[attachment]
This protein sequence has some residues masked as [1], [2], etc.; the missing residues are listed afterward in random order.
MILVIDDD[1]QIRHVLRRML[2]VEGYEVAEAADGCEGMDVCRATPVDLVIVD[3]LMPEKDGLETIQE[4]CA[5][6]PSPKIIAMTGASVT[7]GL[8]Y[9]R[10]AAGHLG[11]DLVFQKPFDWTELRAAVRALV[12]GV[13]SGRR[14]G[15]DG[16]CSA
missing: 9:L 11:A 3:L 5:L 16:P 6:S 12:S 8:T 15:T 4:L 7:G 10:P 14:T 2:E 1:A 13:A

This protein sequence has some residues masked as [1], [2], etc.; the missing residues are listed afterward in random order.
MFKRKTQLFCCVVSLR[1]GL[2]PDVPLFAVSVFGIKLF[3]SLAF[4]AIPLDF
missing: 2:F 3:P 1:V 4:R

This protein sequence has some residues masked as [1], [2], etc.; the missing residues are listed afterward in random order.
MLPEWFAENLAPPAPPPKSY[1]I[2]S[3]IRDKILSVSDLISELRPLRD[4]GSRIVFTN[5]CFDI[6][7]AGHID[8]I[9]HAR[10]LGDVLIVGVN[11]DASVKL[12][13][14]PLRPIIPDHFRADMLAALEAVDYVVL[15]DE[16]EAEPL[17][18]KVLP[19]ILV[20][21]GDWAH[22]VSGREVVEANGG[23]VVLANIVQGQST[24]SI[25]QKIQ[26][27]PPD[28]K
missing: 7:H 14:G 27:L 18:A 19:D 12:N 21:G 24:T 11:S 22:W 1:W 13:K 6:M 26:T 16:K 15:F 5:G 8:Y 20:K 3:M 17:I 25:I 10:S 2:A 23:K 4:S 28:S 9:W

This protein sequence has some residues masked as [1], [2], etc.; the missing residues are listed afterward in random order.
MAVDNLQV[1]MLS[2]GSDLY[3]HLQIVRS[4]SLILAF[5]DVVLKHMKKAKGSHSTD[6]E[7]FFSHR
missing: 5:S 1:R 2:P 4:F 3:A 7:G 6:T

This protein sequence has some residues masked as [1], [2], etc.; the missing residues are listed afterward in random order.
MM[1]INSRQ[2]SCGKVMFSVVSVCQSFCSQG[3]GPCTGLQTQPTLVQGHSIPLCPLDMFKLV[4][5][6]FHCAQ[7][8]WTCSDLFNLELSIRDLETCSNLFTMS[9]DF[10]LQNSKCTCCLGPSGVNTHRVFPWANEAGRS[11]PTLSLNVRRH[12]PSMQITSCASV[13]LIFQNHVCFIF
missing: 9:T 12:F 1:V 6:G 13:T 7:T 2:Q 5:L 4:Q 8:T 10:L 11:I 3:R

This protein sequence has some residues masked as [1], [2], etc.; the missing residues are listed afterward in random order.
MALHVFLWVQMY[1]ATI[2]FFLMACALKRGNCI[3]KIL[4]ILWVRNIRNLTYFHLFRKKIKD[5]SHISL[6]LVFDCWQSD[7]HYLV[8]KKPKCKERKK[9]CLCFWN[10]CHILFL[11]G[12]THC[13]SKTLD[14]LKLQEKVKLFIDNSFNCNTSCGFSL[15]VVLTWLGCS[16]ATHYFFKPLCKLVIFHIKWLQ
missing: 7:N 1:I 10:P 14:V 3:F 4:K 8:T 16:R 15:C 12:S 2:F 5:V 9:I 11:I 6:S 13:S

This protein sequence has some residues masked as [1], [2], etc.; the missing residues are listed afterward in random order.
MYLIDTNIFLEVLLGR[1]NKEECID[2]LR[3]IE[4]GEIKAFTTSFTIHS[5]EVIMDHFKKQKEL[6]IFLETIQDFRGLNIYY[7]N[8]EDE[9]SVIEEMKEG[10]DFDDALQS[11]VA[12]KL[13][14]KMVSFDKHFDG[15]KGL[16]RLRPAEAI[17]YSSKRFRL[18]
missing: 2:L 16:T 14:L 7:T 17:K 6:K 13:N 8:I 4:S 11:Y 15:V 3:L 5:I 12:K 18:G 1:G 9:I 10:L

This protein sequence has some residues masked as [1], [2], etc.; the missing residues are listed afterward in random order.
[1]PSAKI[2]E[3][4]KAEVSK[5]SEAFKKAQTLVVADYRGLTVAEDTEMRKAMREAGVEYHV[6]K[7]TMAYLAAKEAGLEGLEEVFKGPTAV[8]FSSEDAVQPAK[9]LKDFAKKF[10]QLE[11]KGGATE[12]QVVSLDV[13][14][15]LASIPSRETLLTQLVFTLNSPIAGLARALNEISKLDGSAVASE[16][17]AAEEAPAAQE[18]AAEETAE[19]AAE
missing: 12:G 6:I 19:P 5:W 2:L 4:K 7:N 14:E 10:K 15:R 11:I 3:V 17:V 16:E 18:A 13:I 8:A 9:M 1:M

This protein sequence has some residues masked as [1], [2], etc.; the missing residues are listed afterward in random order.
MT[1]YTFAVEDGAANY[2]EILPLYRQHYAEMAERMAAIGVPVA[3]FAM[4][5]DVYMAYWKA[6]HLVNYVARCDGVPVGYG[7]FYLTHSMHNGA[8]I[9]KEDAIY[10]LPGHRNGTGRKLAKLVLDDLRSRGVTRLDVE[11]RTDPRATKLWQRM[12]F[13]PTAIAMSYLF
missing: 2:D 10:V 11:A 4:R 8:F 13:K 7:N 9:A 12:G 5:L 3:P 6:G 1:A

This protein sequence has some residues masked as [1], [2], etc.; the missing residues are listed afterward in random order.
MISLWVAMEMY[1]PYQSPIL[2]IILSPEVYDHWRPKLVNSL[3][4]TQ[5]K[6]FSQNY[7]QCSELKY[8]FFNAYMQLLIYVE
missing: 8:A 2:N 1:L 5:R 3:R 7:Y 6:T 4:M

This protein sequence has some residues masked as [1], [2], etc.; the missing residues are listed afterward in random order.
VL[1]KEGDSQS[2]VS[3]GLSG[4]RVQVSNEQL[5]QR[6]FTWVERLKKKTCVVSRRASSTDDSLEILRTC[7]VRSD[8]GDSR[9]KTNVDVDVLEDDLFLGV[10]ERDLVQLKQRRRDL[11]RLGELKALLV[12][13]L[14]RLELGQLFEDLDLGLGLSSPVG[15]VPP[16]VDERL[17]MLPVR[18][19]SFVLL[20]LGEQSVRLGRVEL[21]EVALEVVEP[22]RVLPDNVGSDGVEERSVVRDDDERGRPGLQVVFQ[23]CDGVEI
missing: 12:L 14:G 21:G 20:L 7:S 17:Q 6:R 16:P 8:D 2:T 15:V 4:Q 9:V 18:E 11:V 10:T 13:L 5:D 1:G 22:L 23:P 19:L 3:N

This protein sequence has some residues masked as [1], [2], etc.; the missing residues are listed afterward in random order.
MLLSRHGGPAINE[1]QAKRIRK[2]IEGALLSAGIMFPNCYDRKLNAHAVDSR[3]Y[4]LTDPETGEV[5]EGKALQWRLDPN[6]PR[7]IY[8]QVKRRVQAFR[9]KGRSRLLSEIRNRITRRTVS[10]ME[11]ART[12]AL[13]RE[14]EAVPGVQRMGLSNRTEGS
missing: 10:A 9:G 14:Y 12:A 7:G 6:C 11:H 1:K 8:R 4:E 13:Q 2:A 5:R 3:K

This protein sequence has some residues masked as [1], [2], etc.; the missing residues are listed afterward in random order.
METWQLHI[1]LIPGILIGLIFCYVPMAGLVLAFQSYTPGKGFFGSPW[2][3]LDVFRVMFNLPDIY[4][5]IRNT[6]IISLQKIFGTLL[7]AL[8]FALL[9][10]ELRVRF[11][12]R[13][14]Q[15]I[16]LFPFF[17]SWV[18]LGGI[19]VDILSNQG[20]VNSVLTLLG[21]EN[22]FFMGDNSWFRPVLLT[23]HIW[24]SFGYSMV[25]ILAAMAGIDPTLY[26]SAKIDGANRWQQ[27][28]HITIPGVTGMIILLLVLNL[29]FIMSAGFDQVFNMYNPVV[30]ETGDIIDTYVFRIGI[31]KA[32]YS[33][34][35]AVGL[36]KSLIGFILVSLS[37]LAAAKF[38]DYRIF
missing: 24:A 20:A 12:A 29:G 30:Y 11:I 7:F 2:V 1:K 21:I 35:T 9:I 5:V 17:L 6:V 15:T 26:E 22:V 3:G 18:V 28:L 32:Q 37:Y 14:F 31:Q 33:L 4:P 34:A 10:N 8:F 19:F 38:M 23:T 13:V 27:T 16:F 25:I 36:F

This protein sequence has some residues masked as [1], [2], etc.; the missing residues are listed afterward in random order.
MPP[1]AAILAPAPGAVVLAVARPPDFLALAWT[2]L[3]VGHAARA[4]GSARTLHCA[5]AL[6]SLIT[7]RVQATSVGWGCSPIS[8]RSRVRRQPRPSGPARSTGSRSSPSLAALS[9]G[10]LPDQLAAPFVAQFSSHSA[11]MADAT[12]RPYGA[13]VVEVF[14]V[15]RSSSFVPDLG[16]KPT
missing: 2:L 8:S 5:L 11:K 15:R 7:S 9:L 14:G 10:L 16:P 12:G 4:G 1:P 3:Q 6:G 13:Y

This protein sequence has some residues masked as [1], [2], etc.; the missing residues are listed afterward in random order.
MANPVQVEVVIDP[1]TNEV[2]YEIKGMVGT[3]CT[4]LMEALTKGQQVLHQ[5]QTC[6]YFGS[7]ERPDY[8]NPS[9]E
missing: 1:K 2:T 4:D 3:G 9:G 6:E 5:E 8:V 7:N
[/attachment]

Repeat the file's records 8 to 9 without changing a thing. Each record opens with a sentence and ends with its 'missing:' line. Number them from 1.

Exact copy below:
This protein sequence has some residues masked as [1], [2], etc.; the missing residues are listed afterward in random order.
[1]PSAKI[2]E[3][4]KAEVSK[5]SEAFKKAQTLVVADYRGLTVAEDTEMRKAMREAGVEYHV[6]K[7]TMAYLAAKEAGLEGLEEVFKGPTAV[8]FSSEDAVQPAK[9]LKDFAKKF[10]QLE[11]KGGATE[12]QVVSLDV[13][14][15]LASIPSRETLLTQLVFTLNSPIAGLARALNEISKLDGSAVASE[16][17]AAEEAPAAQE[18]AAEETAE[19]AAE
missing: 12:G 6:I 19:P 5:W 2:L 4:K 7:N 14:E 10:K 15:R 11:I 3:V 17:V 16:E 18:A 13:I 8:A 9:M 1:M

This protein sequence has some residues masked as [1], [2], etc.; the missing residues are listed afterward in random order.
MT[1]YTFAVEDGAANY[2]EILPLYRQHYAEMAERMAAIGVPVA[3]FAM[4][5]DVYMAYWKA[6]HLVNYVARCDGVPVGYG[7]FYLTHSMHNGA[8]I[9]KEDAIY[10]LPGHRNGTGRKLAKLVLDDLRSRGVTRLDVE[11]RTDPRATKLWQRM[12]F[13]PTAIAMSYLF
missing: 2:D 10:V 11:A 4:R 8:F 13:K 7:N 9:A 12:G 5:L 3:P 6:G 1:A